Page last updated at 07:56 GMT, Wednesday, 18 June 2008 08:56 UK

Kindergartens eyed for engineers

Children on swings in Frankfurt
Companies want to interest young children in engineering

Some of Germany's industrial firms are turning to kindergartens to solve an acute shortage of trained engineers.

German firms have more than 90,000 engineering vacancies and companies are looking for a long-term solution.

Thousands of "discovery boxes" have been distributed to kindergartens throughout Germany.

They contain science experiments suitable for small children, such as how to construct a basic electric circuit with batteries and lights.

Teachers have also received special training from the companies in how to use the boxes.

Another of the boxes shows the basics of how a car works.

"There are plenty of engineers in the world, but it's a competition to attract them all around the world," says Sven Renkel of the VDI engineers' association.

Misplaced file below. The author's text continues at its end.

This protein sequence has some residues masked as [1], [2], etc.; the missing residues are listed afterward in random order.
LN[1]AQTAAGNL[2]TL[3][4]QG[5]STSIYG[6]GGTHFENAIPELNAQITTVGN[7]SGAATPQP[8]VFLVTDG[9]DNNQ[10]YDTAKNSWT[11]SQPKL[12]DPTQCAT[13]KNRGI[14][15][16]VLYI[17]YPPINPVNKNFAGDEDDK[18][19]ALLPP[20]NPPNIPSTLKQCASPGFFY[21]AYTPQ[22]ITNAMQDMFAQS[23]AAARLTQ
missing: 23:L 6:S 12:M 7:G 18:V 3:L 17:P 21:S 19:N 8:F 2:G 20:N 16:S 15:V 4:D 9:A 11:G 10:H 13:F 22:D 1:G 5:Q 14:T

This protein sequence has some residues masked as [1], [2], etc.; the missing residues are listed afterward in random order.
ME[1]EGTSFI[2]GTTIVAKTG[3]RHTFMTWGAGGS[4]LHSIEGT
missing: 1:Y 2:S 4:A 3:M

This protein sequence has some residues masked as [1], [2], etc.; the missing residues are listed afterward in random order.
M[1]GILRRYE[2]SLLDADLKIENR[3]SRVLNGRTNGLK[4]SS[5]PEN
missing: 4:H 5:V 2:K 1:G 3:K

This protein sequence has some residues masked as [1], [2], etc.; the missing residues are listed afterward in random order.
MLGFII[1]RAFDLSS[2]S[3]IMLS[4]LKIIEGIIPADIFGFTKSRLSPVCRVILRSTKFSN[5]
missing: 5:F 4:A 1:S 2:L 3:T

"Every country wants them and not every qualified engineer wants to come and work here in Germany."

'Exciting topics'

Leading firms such as Siemens, Bosch and ThyssenKrupp are among hundreds of companies now giving materials and money to kindergartens to try to interest children as young as three in technology and science.

Dirk Haushalter of Bosch, says a lot of young children in Germany might really want to be engineers, but they are not given a chance to consider this as a possible career option at an early enough stage in their schooling.

"We need to be talking to children at a very early age, to show them how very exciting engineering topics can be."

And he rejects suggestions that engineering jobs can seem a little dull.

"No I don't think it's boring. So long as you do not reduce it just to theory - if you confront people with engineering challenges in a playful manner - then engineering is something very exciting for young and old."

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